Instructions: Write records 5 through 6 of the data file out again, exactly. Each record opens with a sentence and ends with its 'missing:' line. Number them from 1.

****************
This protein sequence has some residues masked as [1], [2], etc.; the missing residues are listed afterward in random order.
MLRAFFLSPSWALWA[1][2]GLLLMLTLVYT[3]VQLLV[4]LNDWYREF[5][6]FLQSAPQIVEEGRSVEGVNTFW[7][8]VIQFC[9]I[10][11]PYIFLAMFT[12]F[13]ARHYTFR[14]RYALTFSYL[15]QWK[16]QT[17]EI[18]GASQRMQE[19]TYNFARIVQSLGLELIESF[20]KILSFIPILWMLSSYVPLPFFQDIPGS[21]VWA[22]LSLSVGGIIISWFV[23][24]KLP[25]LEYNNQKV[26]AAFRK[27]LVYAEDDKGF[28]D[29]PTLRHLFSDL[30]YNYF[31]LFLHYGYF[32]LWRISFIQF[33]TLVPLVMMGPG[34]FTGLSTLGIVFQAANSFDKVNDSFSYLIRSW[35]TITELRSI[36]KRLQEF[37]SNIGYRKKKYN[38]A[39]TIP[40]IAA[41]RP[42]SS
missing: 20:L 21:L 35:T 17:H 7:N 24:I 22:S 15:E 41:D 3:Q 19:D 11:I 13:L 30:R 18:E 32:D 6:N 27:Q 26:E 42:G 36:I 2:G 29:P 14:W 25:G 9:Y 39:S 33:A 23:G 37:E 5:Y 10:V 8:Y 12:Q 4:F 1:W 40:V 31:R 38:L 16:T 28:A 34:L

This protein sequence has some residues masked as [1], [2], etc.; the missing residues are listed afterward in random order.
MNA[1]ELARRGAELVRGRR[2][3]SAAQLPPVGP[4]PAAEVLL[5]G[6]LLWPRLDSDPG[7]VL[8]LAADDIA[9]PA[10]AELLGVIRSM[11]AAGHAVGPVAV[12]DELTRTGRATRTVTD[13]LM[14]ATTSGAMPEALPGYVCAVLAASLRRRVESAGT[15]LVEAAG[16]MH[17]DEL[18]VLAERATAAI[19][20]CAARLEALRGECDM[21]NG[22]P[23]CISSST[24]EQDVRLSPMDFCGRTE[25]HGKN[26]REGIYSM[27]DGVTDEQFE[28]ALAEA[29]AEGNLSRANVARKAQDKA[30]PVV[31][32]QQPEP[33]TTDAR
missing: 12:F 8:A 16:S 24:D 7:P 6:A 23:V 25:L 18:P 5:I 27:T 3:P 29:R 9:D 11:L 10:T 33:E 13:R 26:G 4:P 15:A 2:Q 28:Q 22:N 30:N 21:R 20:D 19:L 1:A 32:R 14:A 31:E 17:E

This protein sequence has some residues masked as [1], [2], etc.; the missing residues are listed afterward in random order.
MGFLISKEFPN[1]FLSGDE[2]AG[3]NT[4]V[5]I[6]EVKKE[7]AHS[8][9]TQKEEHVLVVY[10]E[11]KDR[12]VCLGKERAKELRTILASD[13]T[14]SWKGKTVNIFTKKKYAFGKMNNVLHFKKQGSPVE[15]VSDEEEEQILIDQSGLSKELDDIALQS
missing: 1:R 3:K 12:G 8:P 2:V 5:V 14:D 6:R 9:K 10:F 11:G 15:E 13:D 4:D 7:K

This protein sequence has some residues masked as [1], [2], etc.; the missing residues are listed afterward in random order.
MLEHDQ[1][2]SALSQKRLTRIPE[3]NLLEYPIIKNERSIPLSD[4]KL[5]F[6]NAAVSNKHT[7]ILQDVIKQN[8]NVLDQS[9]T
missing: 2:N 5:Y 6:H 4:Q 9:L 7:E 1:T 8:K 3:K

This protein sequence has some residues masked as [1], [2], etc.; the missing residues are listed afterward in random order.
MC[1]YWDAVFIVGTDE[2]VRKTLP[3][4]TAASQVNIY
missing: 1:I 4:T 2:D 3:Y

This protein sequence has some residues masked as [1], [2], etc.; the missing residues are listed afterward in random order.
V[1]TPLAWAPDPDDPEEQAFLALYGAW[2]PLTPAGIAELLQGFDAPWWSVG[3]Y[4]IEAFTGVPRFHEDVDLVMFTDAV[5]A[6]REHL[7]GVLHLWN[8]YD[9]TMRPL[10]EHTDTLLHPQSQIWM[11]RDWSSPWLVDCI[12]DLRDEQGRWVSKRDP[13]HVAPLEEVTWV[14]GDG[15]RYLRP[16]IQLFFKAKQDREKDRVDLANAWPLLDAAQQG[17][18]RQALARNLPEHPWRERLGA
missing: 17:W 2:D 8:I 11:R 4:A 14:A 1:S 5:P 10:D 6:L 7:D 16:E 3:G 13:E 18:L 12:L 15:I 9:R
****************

This protein sequence has some residues masked as [1], [2], etc.; the missing residues are listed afterward in random order.
MC[1]YWDAVFIVGTDE[2]VRKTLP[3][4]TAASQVNIY
missing: 1:I 4:T 2:D 3:Y

This protein sequence has some residues masked as [1], [2], etc.; the missing residues are listed afterward in random order.
V[1]TPLAWAPDPDDPEEQAFLALYGAW[2]PLTPAGIAELLQGFDAPWWSVG[3]Y[4]IEAFTGVPRFHEDVDLVMFTDAV[5]A[6]REHL[7]GVLHLWN[8]YD[9]TMRPL[10]EHTDTLLHPQSQIWM[11]RDWSSPWLVDCI[12]DLRDEQGRWVSKRDP[13]HVAPLEEVTWV[14]GDG[15]RYLRP[16]IQLFFKAKQDREKDRVDLANAWPLLDAAQQG[17][18]RQALARNLPEHPWRERLGA
missing: 17:W 2:D 8:I 11:R 4:A 14:A 1:S 5:P 10:D 6:L 7:D 16:E 3:G 13:E 18:L 12:L 15:I 9:R